A/V Room









Bad Education - Extracts from an interview with Almodovar

Compiled by: Jack Foley

Q. In Law of Desire (1986), the transsexual played by Carmen Maura goes into the church of the school where she studied as a boy. She finds a priest playing the organ, in the choir. The priest asks her who she is. Carmen confesses to him that she had been a pupil at the school and that he (the priest) had been in love with him. Is that the origin of Bad Education?
More or less. Long before that, I had written a short story in which a transvestite goes back to the school where he had studied in order to blackmail the priests who had harassed him when he was a boy. While filming Law of Desire, I remembered that story and it gave me the idea of Carmen’s character going into the church at his school and meeting a priest who loved him when she was a boy. By then, I was considering the idea of developing the short story in detail. Carmen is a foreshadow of Zahara.

Q. There is also a film director in Law of Desire?
Yes, and like Fele Martinez’s character, he mixes his personal desires with his work and, in the end, he pays a very high price for it. I’ve always been interested by the story of the artist who works with his own guts. It’s a fascinating adventure, even if it never ends well.

Q. In your statemenets, you denied that the film was autobiographical…
Paco Umbral says that everything that isn’t autobiographical is plagiarism. The film is autobiographical, but in a deeper sense. I am behind those characters, but I’m not telling my life story.

Q. I believe you were the soloist in your school choir?
Yes. And I sang all the time, masses in Latin, motets, etc. I sang all the religious ceremonies and the celebrations. And I guess I didn’t do it badly. The priests recorded some of the songs I sang and played them at the door of the church to attract the faithful.
And I remember that we filled the church. I’d give anything to recover those tapes, but I don’t think they exist. What I most enjoyed in my time at school were the religious ceremonies. I’m agnostic, but I think the Catholic liturgy has a dazzling richness, it fascinates me and moves me. But it’s been a long time since I went to mass. I don’t know what it’s like now.

Q. Does Fr Manolo exist?
Yes, as a character.

Q. But did he really exist?
No. He’s a made-up character, although, for some scenes, I was inspired by two priests at school.

Q. For what scenes in particular?
The harassment by the river and in the sacristy.

Q. Are they real scenes?
Two schoolmates told me about them. If you’re a boarder at a school, you eventually find out about everything.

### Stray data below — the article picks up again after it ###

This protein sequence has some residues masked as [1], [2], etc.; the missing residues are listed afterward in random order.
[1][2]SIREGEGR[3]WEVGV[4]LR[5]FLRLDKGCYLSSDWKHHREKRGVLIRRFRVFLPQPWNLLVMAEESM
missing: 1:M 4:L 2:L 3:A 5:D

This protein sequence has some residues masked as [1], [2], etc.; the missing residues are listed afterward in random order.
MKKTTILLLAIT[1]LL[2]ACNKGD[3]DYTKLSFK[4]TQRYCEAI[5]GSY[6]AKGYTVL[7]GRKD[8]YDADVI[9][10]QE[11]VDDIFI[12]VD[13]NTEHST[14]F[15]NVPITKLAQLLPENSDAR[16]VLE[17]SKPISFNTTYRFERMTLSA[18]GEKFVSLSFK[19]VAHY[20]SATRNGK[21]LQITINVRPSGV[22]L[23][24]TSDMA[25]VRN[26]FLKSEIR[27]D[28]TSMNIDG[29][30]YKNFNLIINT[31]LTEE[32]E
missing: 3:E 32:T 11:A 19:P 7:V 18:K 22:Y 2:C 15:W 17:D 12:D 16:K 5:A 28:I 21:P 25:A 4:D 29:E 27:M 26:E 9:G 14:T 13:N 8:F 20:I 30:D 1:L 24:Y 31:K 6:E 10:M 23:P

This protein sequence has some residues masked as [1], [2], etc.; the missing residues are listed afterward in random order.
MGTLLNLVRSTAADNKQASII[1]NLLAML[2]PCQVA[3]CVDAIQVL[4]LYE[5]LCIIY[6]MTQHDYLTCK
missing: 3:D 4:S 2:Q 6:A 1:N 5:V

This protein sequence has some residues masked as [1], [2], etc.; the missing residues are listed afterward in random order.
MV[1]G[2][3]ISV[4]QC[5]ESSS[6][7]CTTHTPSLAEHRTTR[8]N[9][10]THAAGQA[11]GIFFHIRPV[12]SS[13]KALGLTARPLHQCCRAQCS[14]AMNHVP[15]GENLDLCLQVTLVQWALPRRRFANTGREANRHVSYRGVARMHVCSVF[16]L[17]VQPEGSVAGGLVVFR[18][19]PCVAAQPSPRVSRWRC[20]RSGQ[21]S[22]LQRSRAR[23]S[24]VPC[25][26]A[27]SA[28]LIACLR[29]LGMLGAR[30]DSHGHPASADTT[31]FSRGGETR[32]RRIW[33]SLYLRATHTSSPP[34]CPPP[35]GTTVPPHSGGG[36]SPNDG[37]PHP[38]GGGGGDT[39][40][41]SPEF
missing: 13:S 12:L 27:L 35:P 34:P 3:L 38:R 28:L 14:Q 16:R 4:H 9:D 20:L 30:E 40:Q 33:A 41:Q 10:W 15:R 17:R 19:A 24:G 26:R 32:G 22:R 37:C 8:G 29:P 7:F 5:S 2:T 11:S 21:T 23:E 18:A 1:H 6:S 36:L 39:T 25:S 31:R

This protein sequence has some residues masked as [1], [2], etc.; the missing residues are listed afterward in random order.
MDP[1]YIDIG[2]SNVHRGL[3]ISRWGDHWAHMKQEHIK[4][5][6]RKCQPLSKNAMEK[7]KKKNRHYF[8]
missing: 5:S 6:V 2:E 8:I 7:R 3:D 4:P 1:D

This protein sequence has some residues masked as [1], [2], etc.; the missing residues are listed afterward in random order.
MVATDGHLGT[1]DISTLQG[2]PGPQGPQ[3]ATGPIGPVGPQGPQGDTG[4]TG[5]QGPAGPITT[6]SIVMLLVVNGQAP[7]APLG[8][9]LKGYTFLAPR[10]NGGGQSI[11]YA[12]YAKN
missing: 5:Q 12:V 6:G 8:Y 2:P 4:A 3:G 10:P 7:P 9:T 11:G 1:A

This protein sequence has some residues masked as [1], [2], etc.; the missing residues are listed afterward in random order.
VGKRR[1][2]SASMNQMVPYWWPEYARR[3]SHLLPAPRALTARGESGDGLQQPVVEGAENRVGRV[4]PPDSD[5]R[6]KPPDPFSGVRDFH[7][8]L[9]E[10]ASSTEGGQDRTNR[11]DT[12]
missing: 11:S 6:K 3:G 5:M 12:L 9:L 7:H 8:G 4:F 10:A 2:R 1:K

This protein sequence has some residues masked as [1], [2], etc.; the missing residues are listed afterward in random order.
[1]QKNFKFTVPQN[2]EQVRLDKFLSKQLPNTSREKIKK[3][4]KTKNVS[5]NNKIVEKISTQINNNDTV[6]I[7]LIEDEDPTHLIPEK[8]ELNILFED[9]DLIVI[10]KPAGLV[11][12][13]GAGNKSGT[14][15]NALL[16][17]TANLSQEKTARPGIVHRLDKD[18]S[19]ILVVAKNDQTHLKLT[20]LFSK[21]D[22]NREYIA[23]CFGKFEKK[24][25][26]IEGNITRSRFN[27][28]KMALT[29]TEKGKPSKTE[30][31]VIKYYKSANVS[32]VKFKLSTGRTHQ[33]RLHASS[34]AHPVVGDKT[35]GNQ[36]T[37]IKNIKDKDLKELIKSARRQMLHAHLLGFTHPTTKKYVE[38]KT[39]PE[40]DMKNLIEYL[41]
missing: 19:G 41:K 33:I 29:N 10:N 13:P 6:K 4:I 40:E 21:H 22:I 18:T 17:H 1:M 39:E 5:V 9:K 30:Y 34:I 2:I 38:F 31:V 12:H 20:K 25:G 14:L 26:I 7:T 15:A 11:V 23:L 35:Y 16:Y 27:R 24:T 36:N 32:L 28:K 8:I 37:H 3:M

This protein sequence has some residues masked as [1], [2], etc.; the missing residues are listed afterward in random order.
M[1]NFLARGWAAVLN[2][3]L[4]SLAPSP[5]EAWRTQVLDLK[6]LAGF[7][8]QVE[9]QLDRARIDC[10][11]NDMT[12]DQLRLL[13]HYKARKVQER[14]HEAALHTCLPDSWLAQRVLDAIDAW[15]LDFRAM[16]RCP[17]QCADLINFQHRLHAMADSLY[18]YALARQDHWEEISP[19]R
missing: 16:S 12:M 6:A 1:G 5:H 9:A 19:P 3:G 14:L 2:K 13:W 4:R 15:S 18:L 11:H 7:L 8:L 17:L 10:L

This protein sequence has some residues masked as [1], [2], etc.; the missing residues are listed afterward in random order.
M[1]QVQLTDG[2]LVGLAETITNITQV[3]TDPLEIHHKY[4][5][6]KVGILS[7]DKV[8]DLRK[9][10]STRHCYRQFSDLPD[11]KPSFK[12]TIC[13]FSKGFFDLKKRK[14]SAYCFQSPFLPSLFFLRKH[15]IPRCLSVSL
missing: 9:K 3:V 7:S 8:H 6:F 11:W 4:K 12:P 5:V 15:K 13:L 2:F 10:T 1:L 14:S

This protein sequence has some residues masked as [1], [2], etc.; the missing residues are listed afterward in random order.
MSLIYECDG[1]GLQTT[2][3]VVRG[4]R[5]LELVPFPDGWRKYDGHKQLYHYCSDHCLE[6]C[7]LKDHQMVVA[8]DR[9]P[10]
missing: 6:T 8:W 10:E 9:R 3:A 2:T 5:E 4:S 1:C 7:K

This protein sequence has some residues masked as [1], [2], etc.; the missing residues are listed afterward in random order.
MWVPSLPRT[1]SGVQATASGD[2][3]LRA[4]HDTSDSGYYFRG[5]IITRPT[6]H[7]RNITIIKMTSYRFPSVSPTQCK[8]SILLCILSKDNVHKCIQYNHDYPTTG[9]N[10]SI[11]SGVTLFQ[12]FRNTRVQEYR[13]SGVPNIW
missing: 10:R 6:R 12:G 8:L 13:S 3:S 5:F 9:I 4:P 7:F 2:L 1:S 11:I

Q. If the two people who were the inspiration for Fr Manolo are alive, aren’t you afraid they may react?
Admitting that they were being alluded to would be like accusing themselves. I’m a director and a scriptwriter. For me, Fr Manolo is a character, one with whom, I should mention in passing, I’m very satisfied.
The character isn’t a weapon thrown against the Catholic church (which does have a lot of problems to solve, including its priests’ sexuality. If celibacy didn’t exist, there wouldn’t be so many cases of abuse). I didn’t create Fr Manolo and his prolongation, Mr Berenguer, in order to attack the church.
They are elements that allow me to talk about two of the many faces of passion. When Fr Manolo is played by Daniel Giménez-Cacho, the passion he feels for the boy, and his abuse of power, make him into an executioner.
When he calls himself Mr Berenguer and has cast off his habits and falls in love with Juan, the same terrible character plays the opposite role in the roulette of passion. Now he is a victim.
The film is inconceivable without these two characters, who are really one, and without their incarnation, by Daniel Giménez-Cacho and Lluis Homar respectively. Although they are two veterans, they were two great discoveries for me.
I can never thank them enough for their lack of prejudice, their depth and their unending willingness to satisfy all the demands of a director as insatiable as I am.

Q. What can you tell me about the rest of the cast?
They are superb. Fele Martinez, Francisco Boira, the kids, Javier Càmara, Alberto Ferreiro, Petra Martinez, Francisco Maestre, and, naturally, Gael. It’s a miracle to get it right with all the actors, especially when you don’t know any of them, except Javier and Fele.

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